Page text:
Ironic Reversal Interview

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Ironic Reversal are a metal band from Bangalore. I discovered them through a facebook post by my friend Abbas (Skrypt) and was impressed with what I heard. The band released their 2nd album ‘Dysgenic‘ in October. I spoke to the band about the album, the concept behind it and more.

Ironic Reversal

Madhur Murli (guitars), Kaushal LS (vocals), Rahul Kini (drums)

Ironic Reversal has been around for just over a year now. How did the project start?

Madhur: Ironic Reversal started off as a bedroom project when I was studying in Manipal. By December 2013, I had written most of the songs for Clonus and was looking to record and release it. Around the same time, I was introduced to Rahul Kini by our producer Narayanan. All of us were playing together as a part of an instrumental prog metal band called Analyzed Consequences. Narayanan—after watching a couple of Orchid’s shows—suggested that I approach their vocalist Kaushal to perform the vocals on Clonus. Kaushal was interested and we started working on the album immediately. Rahul had helped me out with the drum programming during Clonus and I was really happy with the result. So, when it came to the drums for Dysgenic, I was absolutely sure that I wanted him to do it. I asked him to officially come on board and he agreed.

What is Dysgenic about? Tell us a bit about it.

Kaushal: Dysgenic speaks of a bleak, dystopian future where genetic experimentation has spiraled completely out of control. GMO mega-corporations have seized power and have replaced the democratic governments of the world with a corporate republic. As a result, all privately-owned mass media is criminalized, protests of any kind are banned, propaganda is rampant, farmers live in perpetual debt slavery, all organic food is outlawed and radical environmentalists have resorted to terrorism.

And that’s just the premise. It’s a tale that spans the five songs of Dysgenic. You can check out the lyrics and the extended synopsis here


What was the songwriting process for the album? How long have you been working on it?

Madhur: The songwriting process began in January 2015, a few months after we released our debut album Clonus. It took me about three months to write all the five songs in Dysgenic. After finalizing the guitar parts, our drummer Rahul spent a month on the drum lines. Since we decided to program drums rather than go to a studio, we spent more time trying to humanize the drums as much as possible. Rahul literally mapped note-per-note of what he was playing on the drums to MIDI. Once the drum lines were written, I borrowed a friend’s bass and spent about a couple of weeks writing the bass parts.

After hearing how the whole thing was sounding, I felt that there was a certain flow amongst the songs. I thought of making the record a concept album which our vocalist/lyricist Kaushal seemed pretty interested in. Kaushal started making notes of possible ideas and storylines that would fit the music. It took some time to narrow down the final theme of Dysgenic—we wanted to get it right. Once we did that, the lyric-writing process began.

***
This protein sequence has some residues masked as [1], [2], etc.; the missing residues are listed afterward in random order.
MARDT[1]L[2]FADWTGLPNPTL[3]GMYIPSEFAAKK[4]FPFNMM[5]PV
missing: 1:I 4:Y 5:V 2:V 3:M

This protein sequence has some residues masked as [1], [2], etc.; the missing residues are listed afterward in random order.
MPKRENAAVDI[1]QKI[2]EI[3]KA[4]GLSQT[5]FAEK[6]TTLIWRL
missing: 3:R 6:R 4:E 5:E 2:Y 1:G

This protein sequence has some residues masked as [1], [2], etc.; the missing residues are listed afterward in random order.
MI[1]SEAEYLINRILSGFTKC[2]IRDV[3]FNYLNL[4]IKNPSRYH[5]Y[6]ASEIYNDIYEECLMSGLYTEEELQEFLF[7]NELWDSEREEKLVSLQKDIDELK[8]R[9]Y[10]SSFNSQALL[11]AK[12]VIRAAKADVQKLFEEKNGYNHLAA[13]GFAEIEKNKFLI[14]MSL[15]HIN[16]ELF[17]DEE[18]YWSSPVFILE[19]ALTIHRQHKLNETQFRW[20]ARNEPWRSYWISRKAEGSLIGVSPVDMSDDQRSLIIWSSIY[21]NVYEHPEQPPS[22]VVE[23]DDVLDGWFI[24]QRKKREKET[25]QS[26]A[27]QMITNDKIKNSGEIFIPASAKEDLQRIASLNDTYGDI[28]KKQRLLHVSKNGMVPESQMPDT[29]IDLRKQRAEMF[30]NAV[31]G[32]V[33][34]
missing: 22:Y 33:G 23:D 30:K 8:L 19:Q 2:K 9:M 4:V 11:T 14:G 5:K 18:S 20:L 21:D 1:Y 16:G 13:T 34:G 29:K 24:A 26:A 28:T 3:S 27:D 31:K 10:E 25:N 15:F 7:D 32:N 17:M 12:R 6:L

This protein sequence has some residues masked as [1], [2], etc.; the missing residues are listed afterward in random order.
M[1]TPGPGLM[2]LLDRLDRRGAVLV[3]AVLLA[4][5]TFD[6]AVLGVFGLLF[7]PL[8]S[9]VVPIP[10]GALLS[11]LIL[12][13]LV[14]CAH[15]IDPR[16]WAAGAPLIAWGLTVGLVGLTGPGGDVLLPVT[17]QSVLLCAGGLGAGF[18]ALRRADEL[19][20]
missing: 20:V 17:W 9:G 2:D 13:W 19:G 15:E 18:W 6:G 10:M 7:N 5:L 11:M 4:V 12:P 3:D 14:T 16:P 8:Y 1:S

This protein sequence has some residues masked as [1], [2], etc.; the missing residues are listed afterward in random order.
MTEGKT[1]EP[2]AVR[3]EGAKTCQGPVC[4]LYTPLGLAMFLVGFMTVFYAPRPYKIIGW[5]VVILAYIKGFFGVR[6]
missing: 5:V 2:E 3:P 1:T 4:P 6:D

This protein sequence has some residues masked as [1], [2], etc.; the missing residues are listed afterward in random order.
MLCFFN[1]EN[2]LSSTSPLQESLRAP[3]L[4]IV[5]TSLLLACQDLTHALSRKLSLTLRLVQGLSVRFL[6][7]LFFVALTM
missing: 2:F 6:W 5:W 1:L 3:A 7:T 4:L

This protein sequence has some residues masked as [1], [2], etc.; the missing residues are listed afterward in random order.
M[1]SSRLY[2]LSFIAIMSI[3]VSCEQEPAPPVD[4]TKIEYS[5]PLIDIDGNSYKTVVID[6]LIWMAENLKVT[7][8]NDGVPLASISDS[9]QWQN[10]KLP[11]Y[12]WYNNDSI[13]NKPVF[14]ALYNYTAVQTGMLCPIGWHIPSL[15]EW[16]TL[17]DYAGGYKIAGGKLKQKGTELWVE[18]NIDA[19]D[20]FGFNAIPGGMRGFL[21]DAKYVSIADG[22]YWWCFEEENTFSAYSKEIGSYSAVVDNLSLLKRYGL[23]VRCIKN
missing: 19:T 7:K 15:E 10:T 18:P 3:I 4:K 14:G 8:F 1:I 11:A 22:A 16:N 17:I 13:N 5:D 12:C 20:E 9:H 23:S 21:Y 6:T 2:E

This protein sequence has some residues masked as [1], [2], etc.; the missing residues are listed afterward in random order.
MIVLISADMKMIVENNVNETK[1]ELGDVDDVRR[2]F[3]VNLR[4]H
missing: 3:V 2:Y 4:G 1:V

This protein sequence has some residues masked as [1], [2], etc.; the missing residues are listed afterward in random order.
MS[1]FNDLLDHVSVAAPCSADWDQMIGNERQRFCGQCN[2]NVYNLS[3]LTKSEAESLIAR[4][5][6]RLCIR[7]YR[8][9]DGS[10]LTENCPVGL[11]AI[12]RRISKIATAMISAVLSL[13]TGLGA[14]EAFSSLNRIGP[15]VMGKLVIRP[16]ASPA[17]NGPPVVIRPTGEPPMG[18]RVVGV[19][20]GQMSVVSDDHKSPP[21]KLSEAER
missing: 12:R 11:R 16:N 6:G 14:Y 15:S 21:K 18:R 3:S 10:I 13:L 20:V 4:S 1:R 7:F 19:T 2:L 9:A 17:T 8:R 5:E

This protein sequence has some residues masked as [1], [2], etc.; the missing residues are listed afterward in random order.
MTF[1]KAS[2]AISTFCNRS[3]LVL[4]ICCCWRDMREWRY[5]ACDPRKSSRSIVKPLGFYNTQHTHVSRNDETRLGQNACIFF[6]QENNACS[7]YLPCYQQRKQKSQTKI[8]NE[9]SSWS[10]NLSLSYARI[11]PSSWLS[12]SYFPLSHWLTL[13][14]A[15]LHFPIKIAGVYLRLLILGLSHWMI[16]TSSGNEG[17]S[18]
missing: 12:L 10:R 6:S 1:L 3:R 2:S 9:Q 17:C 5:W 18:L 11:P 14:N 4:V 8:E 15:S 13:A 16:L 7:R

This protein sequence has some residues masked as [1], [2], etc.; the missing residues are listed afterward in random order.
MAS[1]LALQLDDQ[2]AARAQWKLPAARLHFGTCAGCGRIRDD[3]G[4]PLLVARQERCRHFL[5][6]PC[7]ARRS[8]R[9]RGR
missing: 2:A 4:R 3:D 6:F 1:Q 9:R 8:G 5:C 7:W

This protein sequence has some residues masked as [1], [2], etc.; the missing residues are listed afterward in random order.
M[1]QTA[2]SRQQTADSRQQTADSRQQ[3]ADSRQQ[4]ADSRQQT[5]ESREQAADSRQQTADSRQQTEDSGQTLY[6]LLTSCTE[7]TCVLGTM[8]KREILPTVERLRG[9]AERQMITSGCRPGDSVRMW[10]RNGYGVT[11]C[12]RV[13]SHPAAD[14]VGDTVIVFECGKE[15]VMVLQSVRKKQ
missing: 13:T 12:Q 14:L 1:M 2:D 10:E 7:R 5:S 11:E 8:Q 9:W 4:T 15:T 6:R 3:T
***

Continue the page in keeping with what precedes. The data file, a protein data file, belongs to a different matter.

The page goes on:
All in all, the entire songwriting process took about six months.

How was the recording process? How long did it take?

Madhur: Considering the fact that I had moved to Delhi when we decided to go ahead with the album, I had to make a schedule of how we were going to go about recording the album. The first step was to freeze the guitar parts, which I did and tracked each song as I finalized the parts. This took about two weeks after which I sent the guitar tracks to our producer Narayanan in Manipal.

Since we programmed the drums, we didn’t have to spend time recording them in the studio. Although, as I’d mentioned earlier, Rahul spent quite some time humanizing the drums as much as possible.

The next step was to record the bass, for which I went to a friend’s (who’s bass I’d borrowed) house to record. Recording the bass took only three days since all the parts were pretty much written.

On Narayanan’s advice, we headed to Manipal to record the vocals. We spent three days recording. During the free time, I sat with Narayanan to figure out guitar, bass and drum tones.

How does it compare to your previous album, Clonus?

Madhur: From the writing perspective, the biggest difference would be that the tracks in Dysgenic are linked to each other. I had written Clonus over nine months and all the songs are kind of disconnected. Dysgenic was written over three months and a certain amount of continuity was maintained. Clonus was our first album and I feel we were still looking for our style and sound but with Dysgenic, I think we finally have a distinct style and sound.

Kaushal: Lyrically as well, all the songs on Clonus have individual themes; some were inspired by a few ’70s sci-fi/dystopian films. But for Dysgenic, the lyrics were written as a whole with a specific concept and storyline in mind. It’s meant to be heard/read from start to finish

Do you plan on playing live anytime soon?

Madhur: I don’t think we will go live anytime soon, mainly due to the fact that I’m currently in the USA for a master’s degree.

Listen to ‘Dysgenic‘ below

Photo Credit: Photo 1 – Khalid Saquib,photo 2 & 3 – Neerav Nagumantri

Written by trendcrusher

December 2, 2015 at 2:49 pm

One Response

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  1. […] strangers to the Indian metal scene, they have been part of bands like Skrypt, Eccentric Pendulum, Ironic Reversal and Shock Therapy. The band release their debut EP ‘Centuries of Decadence‘ this week […]

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